"The Lives of the Muse
s: Nine Women & the Artists They Inspired."
This is the title of a book I have not read. Just the title, the title alone, sets my teeth on edge. "In a brilliant, wry, and provacative new book, National Book Award finalist Francine Prose explores the complex relationship between the artist and his muse ". This is the first sentence from the front flap, kindly given to me by Amazon DOT com, which is useful, since, because I already hate the book JUST because of its title, I will never buy it. "In so doing, she illuminates with great sensitivity and intelligence the elusive emotional wellsprings of the creative process". Oh, does she now? What inspired her, I might ask? Obviously, she is not an artist, because artists are male. The artist and his muse. Granted I am a disadvantage here because of the patrilineal and patronizing roots of my language; the muses, all nine of them, were of course Goddesses. Not gods. Their job was to be the inspiration for the arts, for lyric poetry, for dance, for choral music, for epics...not to create, themselves. They were by definition, objects who inspired others.
I know, I know, I know, despite my feminism, my having worked in "guy" jobs, my attitude that I can do anything a man can, and then some, that alas
, there are some differences between male
ness and female
ness, beyond the simple fact of convexity or concavity. I first saw one of the roots of the difference when my daughter was about 2 and 1/2. She was playing with a friend, same age, named Kyle. They were excited to see each other, dancing in the living room. Kyle finally ran at Tessie, thumped her in the chest, pushed her down. She, of course, offended, burst into tears. His mother said, "Oh, that's that boy thing". (n.b. Kyle has two moms and a gay dad; gender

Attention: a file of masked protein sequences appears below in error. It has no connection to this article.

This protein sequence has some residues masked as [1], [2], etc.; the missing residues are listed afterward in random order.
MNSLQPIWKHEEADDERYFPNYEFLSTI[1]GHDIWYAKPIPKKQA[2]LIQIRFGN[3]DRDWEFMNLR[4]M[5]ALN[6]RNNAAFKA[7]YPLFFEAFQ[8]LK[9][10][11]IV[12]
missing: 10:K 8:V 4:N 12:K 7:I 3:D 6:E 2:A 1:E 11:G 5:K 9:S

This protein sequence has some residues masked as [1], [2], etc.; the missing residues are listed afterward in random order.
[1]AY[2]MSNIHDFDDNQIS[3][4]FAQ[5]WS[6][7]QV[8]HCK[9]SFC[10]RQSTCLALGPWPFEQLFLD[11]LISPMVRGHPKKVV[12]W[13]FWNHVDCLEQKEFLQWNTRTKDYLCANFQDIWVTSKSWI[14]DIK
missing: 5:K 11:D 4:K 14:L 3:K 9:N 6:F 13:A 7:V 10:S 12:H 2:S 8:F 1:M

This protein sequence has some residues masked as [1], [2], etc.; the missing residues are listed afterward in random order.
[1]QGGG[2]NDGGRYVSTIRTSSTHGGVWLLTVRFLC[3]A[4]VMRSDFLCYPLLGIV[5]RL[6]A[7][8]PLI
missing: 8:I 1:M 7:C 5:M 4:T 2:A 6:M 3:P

roles in his household are not, shall we say, typical.)
I asked, "What boy thing?"
She replied, "That boy thing. He was so excited, he had to do something physical with that energy."
I was nonplussed. Tess, my daughter, is a very physical child. She walked early, ran not too long after that, and has never slowed down since. But she does not DO that. That aiming of her emotions through a physical gesture.
My experience of creativity
is not within the bounds of this, that "boy thing" or that "girl thing". It is an experience wholly separate from gender roles or the nature of sexual stereotypes. That is the difference, and that is why I want to rave at this author and her presumptive text on Male Creativity.
How dare she?
How dare she write as if the only ones who need inspiration, the only ones who have creativity within their purvue, the only ones who experience the "the elusive emotional wellsprings of the creative process" are men? (Granted, she probably did not write that slimy prose, some dreadful editor thrust it upon her.) Still, as a writer, shouldn't she know better? Shouldn't her editor know better?
I'm in the process of researching creativity, exploring the connection between creativity and madness. I have no idea, yet, what the end product will be - book, paper, art project, something in between, something of all three. So books, conversations, about creativity, and its sources, in some form, catch upon the hooks of my attention - as this title did, when I first saw it. This phrase: The hooks of my attention...
This is where creativity begins, for me. Often the seed that leads to the trunk to the limbs to the flowers.
Do not ask me to be your muse Unless, prithee, You also desire to be mine. Do not ask for whom the lute plays, the lute plays for thee...
thanks to etouffee for giving me a noodge to finish this.